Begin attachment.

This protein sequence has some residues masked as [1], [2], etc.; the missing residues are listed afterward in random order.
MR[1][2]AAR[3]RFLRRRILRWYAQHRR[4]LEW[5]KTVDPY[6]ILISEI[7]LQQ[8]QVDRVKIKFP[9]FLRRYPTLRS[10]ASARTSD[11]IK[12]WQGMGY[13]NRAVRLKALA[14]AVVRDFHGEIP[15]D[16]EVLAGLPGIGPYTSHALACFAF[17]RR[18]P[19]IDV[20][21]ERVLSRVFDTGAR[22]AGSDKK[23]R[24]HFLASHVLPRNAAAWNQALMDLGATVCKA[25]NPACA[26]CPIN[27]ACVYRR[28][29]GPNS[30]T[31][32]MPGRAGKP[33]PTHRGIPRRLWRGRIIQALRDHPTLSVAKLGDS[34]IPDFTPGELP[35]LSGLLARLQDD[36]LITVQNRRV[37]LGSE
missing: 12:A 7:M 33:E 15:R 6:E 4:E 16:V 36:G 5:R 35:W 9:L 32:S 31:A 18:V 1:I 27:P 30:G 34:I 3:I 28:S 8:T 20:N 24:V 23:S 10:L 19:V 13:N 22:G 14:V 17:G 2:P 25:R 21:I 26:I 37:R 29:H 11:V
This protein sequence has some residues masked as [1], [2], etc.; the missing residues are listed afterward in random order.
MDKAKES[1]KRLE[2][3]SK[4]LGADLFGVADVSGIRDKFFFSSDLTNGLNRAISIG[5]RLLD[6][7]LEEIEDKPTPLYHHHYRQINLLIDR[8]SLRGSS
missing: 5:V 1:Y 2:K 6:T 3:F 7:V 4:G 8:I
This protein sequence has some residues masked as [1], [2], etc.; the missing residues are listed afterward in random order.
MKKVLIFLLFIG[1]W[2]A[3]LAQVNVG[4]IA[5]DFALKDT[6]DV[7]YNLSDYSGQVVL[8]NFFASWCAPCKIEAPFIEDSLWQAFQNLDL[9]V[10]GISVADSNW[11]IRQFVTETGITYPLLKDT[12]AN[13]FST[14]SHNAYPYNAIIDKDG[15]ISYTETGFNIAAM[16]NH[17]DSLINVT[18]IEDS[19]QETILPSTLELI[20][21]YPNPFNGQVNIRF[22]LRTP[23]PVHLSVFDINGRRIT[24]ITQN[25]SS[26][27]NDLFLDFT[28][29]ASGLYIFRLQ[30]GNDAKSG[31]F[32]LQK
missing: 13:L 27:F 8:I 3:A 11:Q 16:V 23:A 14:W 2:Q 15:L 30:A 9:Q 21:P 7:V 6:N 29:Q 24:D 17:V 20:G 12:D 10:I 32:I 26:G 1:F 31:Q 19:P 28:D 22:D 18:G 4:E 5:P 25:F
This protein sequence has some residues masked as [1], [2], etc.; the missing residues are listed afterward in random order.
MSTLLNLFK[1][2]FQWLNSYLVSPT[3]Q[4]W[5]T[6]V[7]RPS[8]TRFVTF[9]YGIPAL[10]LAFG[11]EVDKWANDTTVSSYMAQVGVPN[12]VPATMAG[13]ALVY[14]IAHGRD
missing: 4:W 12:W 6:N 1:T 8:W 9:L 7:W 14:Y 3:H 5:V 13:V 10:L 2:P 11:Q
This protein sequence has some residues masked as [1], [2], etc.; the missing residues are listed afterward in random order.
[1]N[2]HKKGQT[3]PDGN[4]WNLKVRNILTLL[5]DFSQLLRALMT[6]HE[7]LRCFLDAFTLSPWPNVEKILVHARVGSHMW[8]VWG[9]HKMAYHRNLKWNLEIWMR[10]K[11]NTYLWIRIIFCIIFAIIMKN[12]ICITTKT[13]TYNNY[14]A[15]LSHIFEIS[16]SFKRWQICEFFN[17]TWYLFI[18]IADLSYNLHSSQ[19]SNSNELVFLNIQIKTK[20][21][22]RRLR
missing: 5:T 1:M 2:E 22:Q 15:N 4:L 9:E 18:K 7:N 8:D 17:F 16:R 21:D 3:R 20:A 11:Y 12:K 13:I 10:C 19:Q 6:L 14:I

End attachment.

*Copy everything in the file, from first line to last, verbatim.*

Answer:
This protein sequence has some residues masked as [1], [2], etc.; the missing residues are listed afterward in random order.
MR[1][2]AAR[3]RFLRRRILRWYAQHRR[4]LEW[5]KTVDPY[6]ILISEI[7]LQQ[8]QVDRVKIKFP[9]FLRRYPTLRS[10]ASARTSD[11]IK[12]WQGMGY[13]NRAVRLKALA[14]AVVRDFHGEIP[15]D[16]EVLAGLPGIGPYTSHALACFAF[17]RR[18]P[19]IDV[20][21]ERVLSRVFDTGAR[22]AGSDKK[23]R[24]HFLASHVLPRNAAAWNQALMDLGATVCKA[25]NPACA[26]CPIN[27]ACVYRR[28][29]GPNS[30]T[31][32]MPGRAGKP[33]PTHRGIPRRLWRGRIIQALRDHPTLSVAKLGDS[34]IPDFTPGELP[35]LSGLLARLQDD[36]LITVQNRRV[37]LGSE
missing: 12:A 7:M 33:E 15:R 6:E 4:E 16:V 36:G 5:R 35:W 9:L 32:S 31:A 18:V 1:I 27:P 30:G 34:I 3:I 28:S 8:T 20:N 24:V 23:S 10:L 19:V 13:N 22:G 14:V 17:G 2:P 25:R 21:I 26:I 37:R 29:H 11:V
This protein sequence has some residues masked as [1], [2], etc.; the missing residues are listed afterward in random order.
MDKAKES[1]KRLE[2][3]SK[4]LGADLFGVADVSGIRDKFFFSSDLTNGLNRAISIG[5]RLLD[6][7]LEEIEDKPTPLYHHHYRQINLLIDR[8]SLRGSS
missing: 5:V 1:Y 2:K 6:T 3:F 7:V 4:G 8:I
This protein sequence has some residues masked as [1], [2], etc.; the missing residues are listed afterward in random order.
MKKVLIFLLFIG[1]W[2]A[3]LAQVNVG[4]IA[5]DFALKDT[6]DV[7]YNLSDYSGQVVL[8]NFFASWCAPCKIEAPFIEDSLWQAFQNLDL[9]V[10]GISVADSNW[11]IRQFVTETGITYPLLKDT[12]AN[13]FST[14]SHNAYPYNAIIDKDG[15]ISYTETGFNIAAM[16]NH[17]DSLINVT[18]IEDS[19]QETILPSTLELI[20][21]YPNPFNGQVNIRF[22]LRTP[23]PVHLSVFDINGRRIT[24]ITQN[25]SS[26][27]NDLFLDFT[28][29]ASGLYIFRLQ[30]GNDAKSG[31]F[32]LQK
missing: 13:L 27:F 8:I 3:A 11:Q 16:V 23:A 14:W 2:Q 15:L 30:A 9:Q 21:P 7:V 6:N 29:Q 24:D 17:V 20:G 12:D 10:I 32:I 26:G 1:F 31:Q 19:P 28:D 22:D 18:G 4:E 5:P 25:F
This protein sequence has some residues masked as [1], [2], etc.; the missing residues are listed afterward in random order.
MSTLLNLFK[1][2]FQWLNSYLVSPT[3]Q[4]W[5]T[6]V[7]RPS[8]TRFVTF[9]YGIPAL[10]LAFG[11]EVDKWANDTTVSSYMAQVGVPN[12]VPATMAG[13]ALVY[14]IAHGRD
missing: 4:W 12:W 6:N 1:T 8:W 9:L 7:W 14:Y 3:H 5:V 13:V 10:L 2:P 11:Q
This protein sequence has some residues masked as [1], [2], etc.; the missing residues are listed afterward in random order.
[1]N[2]HKKGQT[3]PDGN[4]WNLKVRNILTLL[5]DFSQLLRALMT[6]HE[7]LRCFLDAFTLSPWPNVEKILVHARVGSHMW[8]VWG[9]HKMAYHRNLKWNLEIWMR[10]K[11]NTYLWIRIIFCIIFAIIMKN[12]ICITTKT[13]TYNNY[14]A[15]LSHIFEIS[16]SFKRWQICEFFN[17]TWYLFI[18]IADLSYNLHSSQ[19]SNSNELVFLNIQIKTK[20][21][22]RRLR
missing: 5:T 1:M 2:E 22:Q 15:N 4:L 9:E 18:K 7:N 8:D 17:F 16:R 21:D 3:R 20:A 11:Y 12:K 13:I 10:C 19:Q 6:L 14:I